Intra Muros

“Do good in Thy good pleasure unto Zion: build Thou the walls of Jerusalem.” (Psalm 51:18, emphasis mine)

It takes time to build walls. One stone upon another all the way down the line. David prays to God to do this thing. It’s something (the building of walls) that must be done by Him alone in order to prevent any unwanted influence from coming in and taking over. When the enemy looks to besiege your heart, you want to rest assured, knowing that God has put up the barriers that will keep him out.

“He (and she) that hath no rule over his own spirit is like a city that is broken down, and without walls.” (Proverbs 25:28)

Load bearing

Walls aren’t all bad. If we have grown out of childhood but don’t understand at our core that this world will do its level best to snuff out the light of God, we need to repeat a grade or two. Jesus says that “it is your Father’s good pleasure to give you the Kingdom.” (Luke 12:32) This means, among other things, that God wants to fill you with the good things of Heaven. He wants to see Heaven blossom and take shape in your life and then branch out. But unless those ramparts are there, staving off the inevitable attacks of the devil, God’s holiness cannot keep the gifts for/in our lives operable. For instance, say you have the gift of joy. Now, “joy” is one of the fruits of God’s Spirit (see Galatians 5:22-23). And we all know that “the joy of the Lord is your strength.” (Nehemiah 8:10) But if you don’t understand that “in [God’s] presence is fulness of joy” (Psalm 16:11), and that by worshiping and praising Him, His presence is ensured (He “inhabitest the praises of [His people]” Psalm 22:3), the joy will sluice and drain out of your life, leaving you powerless and at the mercy of the enemy. Just joking, the enemy has no mercy. Mercy comes from God alone (see Psalm 130:3). God’s joy is ours for the asking, and the way to appropriate it after asking and then receiving it by faith is to worship and praise Him. But again, the walls. There are people and influences and atmospheres all around us that we must keep out, however politely. Because God’s joy is like an heirloom seed. It is given and it’s meant to produce fruit in your life. Ask Him to build the necessary walls in your life so that He can give you more than what you had before.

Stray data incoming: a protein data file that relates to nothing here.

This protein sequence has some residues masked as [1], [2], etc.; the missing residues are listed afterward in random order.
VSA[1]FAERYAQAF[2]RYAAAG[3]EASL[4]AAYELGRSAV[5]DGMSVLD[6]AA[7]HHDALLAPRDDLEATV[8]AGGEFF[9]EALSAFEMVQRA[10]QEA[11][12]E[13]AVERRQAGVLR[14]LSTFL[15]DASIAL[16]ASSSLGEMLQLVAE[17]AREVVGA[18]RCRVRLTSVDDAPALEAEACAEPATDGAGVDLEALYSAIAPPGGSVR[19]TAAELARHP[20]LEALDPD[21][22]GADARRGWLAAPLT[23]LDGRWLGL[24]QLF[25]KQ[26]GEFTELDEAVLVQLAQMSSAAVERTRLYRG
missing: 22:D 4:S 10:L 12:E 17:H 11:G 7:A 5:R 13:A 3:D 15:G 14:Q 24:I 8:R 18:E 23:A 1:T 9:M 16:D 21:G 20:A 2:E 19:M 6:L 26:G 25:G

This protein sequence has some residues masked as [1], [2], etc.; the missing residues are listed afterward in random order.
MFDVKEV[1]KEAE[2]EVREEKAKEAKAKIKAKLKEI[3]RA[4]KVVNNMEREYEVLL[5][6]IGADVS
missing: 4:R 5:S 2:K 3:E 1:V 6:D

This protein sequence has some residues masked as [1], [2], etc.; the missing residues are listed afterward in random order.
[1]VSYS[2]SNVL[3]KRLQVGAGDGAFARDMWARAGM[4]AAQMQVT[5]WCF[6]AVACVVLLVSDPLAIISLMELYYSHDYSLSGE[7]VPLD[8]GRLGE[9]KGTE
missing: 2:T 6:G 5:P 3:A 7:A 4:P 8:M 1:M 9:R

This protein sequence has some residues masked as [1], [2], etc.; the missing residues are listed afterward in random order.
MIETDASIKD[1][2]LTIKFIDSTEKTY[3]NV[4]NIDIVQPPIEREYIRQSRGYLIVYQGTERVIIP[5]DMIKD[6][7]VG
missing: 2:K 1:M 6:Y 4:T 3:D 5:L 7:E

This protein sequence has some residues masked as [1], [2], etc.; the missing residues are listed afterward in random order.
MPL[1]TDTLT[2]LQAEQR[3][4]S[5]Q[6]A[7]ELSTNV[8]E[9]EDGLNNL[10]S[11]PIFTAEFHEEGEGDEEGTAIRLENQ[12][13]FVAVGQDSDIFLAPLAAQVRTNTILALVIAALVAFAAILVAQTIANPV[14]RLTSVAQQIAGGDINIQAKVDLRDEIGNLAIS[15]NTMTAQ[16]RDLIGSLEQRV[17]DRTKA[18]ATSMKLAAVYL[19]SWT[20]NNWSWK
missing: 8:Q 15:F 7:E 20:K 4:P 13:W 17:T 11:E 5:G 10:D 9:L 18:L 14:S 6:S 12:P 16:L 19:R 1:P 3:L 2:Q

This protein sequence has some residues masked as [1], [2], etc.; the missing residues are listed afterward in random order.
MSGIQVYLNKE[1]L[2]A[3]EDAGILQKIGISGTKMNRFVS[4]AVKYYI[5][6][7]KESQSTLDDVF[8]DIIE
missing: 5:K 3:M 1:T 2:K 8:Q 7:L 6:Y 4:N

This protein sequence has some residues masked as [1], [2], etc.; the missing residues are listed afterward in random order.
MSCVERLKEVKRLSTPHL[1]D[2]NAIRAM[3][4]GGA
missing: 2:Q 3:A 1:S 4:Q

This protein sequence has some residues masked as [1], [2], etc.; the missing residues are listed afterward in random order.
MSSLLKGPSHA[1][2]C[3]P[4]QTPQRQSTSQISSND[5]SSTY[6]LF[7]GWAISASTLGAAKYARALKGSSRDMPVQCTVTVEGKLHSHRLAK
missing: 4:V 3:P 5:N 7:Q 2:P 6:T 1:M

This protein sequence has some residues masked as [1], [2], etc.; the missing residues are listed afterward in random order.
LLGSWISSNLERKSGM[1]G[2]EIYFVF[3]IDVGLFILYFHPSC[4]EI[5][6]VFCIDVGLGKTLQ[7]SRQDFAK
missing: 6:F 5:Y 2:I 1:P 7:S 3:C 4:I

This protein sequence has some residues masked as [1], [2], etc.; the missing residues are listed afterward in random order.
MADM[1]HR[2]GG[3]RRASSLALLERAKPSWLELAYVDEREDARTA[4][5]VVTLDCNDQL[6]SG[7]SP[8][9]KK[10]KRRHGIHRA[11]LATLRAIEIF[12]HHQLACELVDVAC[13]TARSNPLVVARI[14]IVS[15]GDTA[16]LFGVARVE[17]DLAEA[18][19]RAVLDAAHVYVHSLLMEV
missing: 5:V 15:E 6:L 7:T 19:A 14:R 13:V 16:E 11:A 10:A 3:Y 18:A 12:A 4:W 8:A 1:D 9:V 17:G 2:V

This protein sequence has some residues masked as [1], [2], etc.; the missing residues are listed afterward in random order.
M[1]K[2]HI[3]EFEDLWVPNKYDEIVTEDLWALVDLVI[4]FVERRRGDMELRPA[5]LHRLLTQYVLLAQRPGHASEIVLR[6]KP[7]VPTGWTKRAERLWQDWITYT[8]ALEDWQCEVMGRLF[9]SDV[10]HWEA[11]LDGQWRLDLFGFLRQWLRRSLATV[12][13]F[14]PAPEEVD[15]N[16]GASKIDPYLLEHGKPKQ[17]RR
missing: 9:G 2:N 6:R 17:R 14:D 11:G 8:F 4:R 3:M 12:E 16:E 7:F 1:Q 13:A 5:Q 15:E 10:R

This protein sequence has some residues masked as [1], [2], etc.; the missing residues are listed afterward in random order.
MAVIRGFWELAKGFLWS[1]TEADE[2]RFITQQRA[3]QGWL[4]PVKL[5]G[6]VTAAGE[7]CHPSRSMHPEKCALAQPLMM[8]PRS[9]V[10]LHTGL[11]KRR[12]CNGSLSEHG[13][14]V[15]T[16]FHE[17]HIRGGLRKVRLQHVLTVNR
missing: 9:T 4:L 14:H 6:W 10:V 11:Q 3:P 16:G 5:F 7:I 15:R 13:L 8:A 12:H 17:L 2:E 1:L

“And I arose in the night, I and some few men with me; neither told I any man what my God had put in my heart to do at Jerusalem: neither was there any beast with me, save the beast that I rode upon. And I went out by night by the gate of the valley, even before the dragon well and to the dung port, and viewed the walls of Jerusalem, which were broken down, and the gates thereof were consumed with fire.” (Nehemiah 2:12-13)

If, for whatever reason, you have walls that are destroyed and that you can’t seem to rebuild to save your life, pray. Ask God to reveal whatever it is keeping them unbuilt and for Him to begin building them one brick at a time. While this may be the 21st century and the idea of self-contained cities unconnected by thoroughfares or shared counties is certainly anachronistic, the heart-interior of individuals is different. We need these partitions that would screen our influences and ensure God can get done in our life (and in this world) what He wants. Of course, we can help Him along: